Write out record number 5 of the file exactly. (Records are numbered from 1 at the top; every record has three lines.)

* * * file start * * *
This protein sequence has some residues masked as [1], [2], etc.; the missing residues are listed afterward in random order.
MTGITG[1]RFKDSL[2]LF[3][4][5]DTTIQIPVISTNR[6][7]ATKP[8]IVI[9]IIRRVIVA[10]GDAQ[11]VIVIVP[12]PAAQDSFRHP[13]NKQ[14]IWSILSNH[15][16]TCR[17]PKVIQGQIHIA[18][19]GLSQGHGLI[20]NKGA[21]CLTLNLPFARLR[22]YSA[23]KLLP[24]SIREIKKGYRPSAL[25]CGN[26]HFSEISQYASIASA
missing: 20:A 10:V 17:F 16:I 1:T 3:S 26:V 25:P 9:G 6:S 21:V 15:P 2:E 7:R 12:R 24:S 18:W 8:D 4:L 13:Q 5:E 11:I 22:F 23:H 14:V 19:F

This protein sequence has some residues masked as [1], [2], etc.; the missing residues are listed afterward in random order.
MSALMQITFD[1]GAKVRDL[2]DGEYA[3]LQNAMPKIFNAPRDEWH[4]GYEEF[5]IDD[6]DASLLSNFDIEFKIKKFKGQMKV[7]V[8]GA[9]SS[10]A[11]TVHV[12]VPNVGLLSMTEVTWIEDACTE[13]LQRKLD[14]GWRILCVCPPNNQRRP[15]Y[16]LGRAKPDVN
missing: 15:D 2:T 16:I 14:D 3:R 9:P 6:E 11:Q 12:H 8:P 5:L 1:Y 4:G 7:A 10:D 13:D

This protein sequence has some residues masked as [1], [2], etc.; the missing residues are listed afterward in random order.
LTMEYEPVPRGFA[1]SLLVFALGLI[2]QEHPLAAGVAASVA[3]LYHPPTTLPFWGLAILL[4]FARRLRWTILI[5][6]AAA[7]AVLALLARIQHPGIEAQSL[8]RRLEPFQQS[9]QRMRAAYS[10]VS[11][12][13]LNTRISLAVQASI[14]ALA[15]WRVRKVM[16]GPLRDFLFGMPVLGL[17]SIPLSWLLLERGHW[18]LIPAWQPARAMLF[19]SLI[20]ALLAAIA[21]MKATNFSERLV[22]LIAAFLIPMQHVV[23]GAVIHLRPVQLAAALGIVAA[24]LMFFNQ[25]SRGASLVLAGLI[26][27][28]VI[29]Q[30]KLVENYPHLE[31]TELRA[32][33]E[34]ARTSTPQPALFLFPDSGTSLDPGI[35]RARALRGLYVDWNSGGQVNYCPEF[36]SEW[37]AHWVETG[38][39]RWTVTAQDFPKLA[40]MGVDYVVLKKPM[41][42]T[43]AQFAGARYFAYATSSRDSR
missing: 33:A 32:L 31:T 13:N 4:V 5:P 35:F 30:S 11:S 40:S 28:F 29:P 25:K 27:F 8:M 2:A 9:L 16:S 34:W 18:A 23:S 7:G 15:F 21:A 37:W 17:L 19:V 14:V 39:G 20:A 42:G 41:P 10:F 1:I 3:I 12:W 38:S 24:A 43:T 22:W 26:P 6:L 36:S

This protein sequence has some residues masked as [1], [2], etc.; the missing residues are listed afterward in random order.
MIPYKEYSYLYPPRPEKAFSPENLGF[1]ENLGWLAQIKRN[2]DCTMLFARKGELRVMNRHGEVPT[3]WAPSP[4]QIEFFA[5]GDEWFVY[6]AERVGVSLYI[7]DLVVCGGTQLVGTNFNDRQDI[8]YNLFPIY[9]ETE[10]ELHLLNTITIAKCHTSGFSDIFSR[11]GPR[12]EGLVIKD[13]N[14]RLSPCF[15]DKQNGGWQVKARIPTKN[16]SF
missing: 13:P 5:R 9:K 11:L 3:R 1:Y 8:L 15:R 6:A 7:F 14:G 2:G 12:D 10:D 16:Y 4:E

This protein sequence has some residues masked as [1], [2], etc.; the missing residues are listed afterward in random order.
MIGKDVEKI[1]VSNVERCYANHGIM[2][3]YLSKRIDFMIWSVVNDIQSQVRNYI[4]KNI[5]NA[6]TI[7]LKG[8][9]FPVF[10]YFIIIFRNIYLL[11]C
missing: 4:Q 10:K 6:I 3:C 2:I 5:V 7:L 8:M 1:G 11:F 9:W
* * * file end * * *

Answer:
This protein sequence has some residues masked as [1], [2], etc.; the missing residues are listed afterward in random order.
MIGKDVEKI[1]VSNVERCYANHGIM[2][3]YLSKRIDFMIWSVVNDIQSQVRNYI[4]KNI[5]NA[6]TI[7]LKG[8][9]FPVF[10]YFIIIFRNIYLL[11]C
missing: 4:Q 10:K 6:I 3:C 2:I 5:V 7:L 8:M 1:G 11:F 9:W